Schizophrenia

Schizophrenia is a topic covered in the 5-Minute Emergency Consult.

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Basics

Description

  • A chronic psychotic disorder characterized by delusions, hallucinations, disorganization, negative symptoms, and cognitive deficits:
    • Premorbid phase:
      • Development of negative symptoms: Apathy, anhedonia, avolition, alogia, affect blunting
      • Deterioration of personal, social, and cognitive functioning
    • Active phase:
      • Development of positive symptoms: Paranoia, ideas of reference, delusions, hallucinations, disorganized speech, disorganized behavior
      • May be precipitated by a stressful event or substance use
    • Residual phase:
      • Patients are left with negative symptoms, impaired social and cognitive abilities
      • Psychotic symptoms may persist
  • Onset typically early in adulthood
    • Men: Ages 18–25; Women: Ages 25–35
    • Rarely occurs in childhood or age >45
  • Common comorbidities: Depression, anxiety, substance abuse, neurological symptoms, metabolic disturbances
  • Life expectancy on average is 28.5 yr lower than the general population:
    • Cardiovascular disease is the most common cause of death
    • 5% of patients commit suicide
    • Patients may have difficulty accessing or adhering to medical treatment
    • Disorganized thinking, abnormal behavior, and delusions may obscure the detection of medical illness when patients present for care
  • Medication nonadherence is a common reason for psychiatric decompensation and presentation to the ED

Etiology

  • Pathophysiology unclear but dopamine and glutamate pathways are implicated
  • Genetic component (concordance rate of 50% in monozygotic twins)
    • Likely polygenetic disorder: Impact of multiple genes with small, additive effect
    • Complement component C4: Increased expression associated with increased synaptic pruning during neurodevelopment
    • Higher risk in patients with DiGeorge syndrome (22q11.2 deletion)
  • Perinatal risk factors:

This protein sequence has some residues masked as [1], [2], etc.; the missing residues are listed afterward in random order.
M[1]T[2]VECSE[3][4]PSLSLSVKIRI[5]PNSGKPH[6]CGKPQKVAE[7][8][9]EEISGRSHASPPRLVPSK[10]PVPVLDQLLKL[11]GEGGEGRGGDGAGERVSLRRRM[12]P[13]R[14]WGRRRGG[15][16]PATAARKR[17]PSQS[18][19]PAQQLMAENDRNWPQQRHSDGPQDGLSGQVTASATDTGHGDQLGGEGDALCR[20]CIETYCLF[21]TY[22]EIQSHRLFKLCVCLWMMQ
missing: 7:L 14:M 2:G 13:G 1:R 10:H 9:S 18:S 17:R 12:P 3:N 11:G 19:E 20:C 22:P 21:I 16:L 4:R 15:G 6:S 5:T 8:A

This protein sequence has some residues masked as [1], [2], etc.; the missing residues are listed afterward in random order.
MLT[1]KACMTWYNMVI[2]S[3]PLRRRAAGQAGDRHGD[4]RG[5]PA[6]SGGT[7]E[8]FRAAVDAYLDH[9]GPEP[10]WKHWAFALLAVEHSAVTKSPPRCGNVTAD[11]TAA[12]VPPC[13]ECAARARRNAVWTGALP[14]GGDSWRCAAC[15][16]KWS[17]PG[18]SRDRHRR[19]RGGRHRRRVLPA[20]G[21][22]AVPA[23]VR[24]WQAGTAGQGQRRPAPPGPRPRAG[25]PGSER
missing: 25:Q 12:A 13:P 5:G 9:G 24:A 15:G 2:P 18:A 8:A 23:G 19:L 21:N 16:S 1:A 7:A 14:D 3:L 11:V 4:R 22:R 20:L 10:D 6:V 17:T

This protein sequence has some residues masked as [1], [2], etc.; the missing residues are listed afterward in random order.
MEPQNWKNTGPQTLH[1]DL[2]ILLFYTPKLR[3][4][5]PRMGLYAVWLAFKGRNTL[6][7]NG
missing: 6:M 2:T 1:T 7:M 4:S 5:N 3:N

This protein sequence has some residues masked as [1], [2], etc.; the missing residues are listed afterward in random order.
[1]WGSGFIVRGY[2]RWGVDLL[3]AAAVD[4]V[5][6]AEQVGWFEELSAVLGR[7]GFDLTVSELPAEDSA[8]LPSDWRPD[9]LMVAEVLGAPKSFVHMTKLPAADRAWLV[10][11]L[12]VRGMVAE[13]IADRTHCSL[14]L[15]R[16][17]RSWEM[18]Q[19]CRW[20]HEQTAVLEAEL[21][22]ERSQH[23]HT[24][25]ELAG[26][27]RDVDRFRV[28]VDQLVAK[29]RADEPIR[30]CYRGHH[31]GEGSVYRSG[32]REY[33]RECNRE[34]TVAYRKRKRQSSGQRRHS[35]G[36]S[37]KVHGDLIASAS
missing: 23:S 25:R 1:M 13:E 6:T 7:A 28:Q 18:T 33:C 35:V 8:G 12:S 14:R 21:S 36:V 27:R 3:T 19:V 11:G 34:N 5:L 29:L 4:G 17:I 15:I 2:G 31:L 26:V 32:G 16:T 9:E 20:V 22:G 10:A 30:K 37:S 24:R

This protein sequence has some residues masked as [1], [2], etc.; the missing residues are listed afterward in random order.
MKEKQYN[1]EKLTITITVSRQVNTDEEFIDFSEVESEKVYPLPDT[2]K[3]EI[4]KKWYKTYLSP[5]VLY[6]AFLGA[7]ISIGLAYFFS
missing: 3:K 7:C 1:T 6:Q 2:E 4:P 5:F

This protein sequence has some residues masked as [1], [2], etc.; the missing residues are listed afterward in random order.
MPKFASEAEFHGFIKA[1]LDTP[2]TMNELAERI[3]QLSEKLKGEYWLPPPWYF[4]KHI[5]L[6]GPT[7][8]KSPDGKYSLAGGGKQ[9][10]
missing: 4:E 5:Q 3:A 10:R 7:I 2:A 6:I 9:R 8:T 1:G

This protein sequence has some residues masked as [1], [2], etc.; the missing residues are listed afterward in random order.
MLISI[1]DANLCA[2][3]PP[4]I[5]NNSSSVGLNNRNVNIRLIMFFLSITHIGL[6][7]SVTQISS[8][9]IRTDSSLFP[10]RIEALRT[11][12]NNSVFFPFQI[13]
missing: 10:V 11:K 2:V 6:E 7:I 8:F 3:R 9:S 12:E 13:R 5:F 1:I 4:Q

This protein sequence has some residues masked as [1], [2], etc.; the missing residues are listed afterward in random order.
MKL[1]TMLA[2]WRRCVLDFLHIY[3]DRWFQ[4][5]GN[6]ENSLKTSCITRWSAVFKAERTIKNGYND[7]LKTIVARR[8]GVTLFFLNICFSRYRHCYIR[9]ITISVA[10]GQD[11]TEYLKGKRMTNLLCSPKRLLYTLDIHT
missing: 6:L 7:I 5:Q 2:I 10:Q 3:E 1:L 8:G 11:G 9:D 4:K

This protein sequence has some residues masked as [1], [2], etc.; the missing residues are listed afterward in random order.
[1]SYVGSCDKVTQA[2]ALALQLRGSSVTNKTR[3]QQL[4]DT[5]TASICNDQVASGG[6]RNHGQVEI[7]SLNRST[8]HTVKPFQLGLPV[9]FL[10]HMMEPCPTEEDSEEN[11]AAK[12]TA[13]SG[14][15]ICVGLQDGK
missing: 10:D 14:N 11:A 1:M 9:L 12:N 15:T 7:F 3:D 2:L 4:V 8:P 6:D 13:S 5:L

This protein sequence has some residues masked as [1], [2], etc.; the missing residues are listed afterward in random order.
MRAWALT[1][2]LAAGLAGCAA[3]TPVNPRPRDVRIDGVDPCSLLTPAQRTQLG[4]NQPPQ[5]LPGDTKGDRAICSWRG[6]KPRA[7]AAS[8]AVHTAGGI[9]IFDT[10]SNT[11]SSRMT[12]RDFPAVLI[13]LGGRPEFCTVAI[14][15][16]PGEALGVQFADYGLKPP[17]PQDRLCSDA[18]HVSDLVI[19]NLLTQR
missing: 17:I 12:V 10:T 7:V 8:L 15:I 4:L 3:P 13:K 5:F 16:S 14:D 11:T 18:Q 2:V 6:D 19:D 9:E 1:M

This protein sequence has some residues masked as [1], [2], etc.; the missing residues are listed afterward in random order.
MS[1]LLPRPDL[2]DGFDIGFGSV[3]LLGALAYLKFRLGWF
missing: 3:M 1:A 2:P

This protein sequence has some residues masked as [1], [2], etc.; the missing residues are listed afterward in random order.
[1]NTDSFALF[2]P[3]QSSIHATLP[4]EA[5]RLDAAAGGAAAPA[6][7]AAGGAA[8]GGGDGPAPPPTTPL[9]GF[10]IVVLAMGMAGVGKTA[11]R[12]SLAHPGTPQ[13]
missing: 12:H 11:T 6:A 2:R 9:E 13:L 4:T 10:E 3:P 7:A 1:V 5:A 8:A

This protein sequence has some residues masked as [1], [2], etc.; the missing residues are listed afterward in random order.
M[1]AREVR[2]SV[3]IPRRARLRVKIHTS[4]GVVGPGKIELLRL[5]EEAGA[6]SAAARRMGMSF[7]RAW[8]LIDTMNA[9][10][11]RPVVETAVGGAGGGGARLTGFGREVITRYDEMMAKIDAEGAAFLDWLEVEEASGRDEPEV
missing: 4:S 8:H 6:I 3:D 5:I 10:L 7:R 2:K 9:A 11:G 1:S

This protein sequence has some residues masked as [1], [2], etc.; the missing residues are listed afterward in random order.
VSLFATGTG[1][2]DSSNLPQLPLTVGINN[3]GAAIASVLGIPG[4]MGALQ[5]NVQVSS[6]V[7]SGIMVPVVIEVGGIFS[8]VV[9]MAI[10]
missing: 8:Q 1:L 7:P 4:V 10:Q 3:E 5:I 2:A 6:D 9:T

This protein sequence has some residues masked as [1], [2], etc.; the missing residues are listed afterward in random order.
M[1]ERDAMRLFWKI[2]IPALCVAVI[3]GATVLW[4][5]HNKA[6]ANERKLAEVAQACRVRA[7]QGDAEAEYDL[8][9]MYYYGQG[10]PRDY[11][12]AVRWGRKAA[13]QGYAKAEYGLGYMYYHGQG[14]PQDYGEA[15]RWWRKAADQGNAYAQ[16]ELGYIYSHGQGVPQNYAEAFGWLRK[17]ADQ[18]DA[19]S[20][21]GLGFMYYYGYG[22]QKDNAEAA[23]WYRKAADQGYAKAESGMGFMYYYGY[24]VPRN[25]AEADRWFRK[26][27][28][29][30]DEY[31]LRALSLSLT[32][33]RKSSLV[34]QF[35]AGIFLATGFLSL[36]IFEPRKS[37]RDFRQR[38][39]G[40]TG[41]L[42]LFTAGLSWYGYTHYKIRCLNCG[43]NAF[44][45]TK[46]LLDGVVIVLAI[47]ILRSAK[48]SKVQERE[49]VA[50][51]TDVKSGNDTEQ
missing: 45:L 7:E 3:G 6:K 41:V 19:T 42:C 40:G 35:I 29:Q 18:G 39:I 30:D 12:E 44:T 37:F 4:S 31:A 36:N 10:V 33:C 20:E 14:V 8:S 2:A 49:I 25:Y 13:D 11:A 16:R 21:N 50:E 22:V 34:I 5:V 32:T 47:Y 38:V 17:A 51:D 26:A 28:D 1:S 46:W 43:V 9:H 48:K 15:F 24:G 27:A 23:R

• Influenza during second trimester
    • Maternal and postnatal infections
    • Advanced paternal age
  • Environmental risk factors:
    • Immigration
    • Urban living environment
  • Use of cannabis may unmask psychosis in predisposed individuals

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Basics

Description

  • A chronic psychotic disorder characterized by delusions, hallucinations, disorganization, negative symptoms, and cognitive deficits:
    • Premorbid phase:
      • Development of negative symptoms: Apathy, anhedonia, avolition, alogia, affect blunting
      • Deterioration of personal, social, and cognitive functioning
    • Active phase:
      • Development of positive symptoms: Paranoia, ideas of reference, delusions, hallucinations, disorganized speech, disorganized behavior
      • May be precipitated by a stressful event or substance use
    • Residual phase:
      • Patients are left with negative symptoms, impaired social and cognitive abilities
      • Psychotic symptoms may persist
  • Onset typically early in adulthood
    • Men: Ages 18–25; Women: Ages 25–35
    • Rarely occurs in childhood or age >45
  • Common comorbidities: Depression, anxiety, substance abuse, neurological symptoms, metabolic disturbances
  • Life expectancy on average is 28.5 yr lower than the general population:
    • Cardiovascular disease is the most common cause of death
    • 5% of patients commit suicide
    • Patients may have difficulty accessing or adhering to medical treatment
    • Disorganized thinking, abnormal behavior, and delusions may obscure the detection of medical illness when patients present for care
  • Medication nonadherence is a common reason for psychiatric decompensation and presentation to the ED

Etiology

  • Pathophysiology unclear but dopamine and glutamate pathways are implicated
  • Genetic component (concordance rate of 50% in monozygotic twins)
    • Likely polygenetic disorder: Impact of multiple genes with small, additive effect
    • Complement component C4: Increased expression associated with increased synaptic pruning during neurodevelopment
    • Higher risk in patients with DiGeorge syndrome (22q11.2 deletion)
  • Perinatal risk factors:
    • Influenza during second trimester
    • Maternal and postnatal infections
    • Advanced paternal age
  • Environmental risk factors:
    • Immigration
    • Urban living environment
  • Use of cannabis may unmask psychosis in predisposed individuals

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